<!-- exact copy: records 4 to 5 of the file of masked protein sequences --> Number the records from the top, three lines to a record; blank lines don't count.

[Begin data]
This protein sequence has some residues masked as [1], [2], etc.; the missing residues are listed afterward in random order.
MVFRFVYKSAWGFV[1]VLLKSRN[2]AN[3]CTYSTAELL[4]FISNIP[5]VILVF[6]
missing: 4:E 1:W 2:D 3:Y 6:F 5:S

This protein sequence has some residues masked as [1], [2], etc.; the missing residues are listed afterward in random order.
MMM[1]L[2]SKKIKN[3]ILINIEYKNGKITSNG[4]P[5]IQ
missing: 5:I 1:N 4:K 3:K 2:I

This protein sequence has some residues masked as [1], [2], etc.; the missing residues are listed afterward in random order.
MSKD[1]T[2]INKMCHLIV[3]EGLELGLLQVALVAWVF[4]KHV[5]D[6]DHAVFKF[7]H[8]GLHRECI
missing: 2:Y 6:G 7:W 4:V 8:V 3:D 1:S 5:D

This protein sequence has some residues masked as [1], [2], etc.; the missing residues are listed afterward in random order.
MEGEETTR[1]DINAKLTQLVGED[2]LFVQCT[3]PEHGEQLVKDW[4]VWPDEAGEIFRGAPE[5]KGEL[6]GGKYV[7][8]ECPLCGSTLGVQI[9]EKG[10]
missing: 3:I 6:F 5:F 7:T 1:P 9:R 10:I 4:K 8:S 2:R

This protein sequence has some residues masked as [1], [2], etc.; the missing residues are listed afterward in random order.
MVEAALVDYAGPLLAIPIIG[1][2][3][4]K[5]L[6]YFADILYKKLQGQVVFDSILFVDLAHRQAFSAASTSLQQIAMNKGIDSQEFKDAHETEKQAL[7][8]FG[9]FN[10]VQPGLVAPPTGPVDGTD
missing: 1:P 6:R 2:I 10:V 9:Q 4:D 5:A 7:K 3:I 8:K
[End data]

This protein sequence has some residues masked as [1], [2], etc.; the missing residues are listed afterward in random order.
MEGEETTR[1]DINAKLTQLVGED[2]LFVQCT[3]PEHGEQLVKDW[4]VWPDEAGEIFRGAPE[5]KGEL[6]GGKYV[7][8]ECPLCGSTLGVQI[9]EKG[10]
missing: 3:I 6:F 5:F 7:T 1:P 9:R 10:I 4:K 8:S 2:R

This protein sequence has some residues masked as [1], [2], etc.; the missing residues are listed afterward in random order.
MVEAALVDYAGPLLAIPIIG[1][2][3][4]K[5]L[6]YFADILYKKLQGQVVFDSILFVDLAHRQAFSAASTSLQQIAMNKGIDSQEFKDAHETEKQAL[7][8]FG[9]FN[10]VQPGLVAPPTGPVDGTD
missing: 1:P 6:R 2:I 10:V 9:Q 4:D 5:A 7:K 3:I 8:K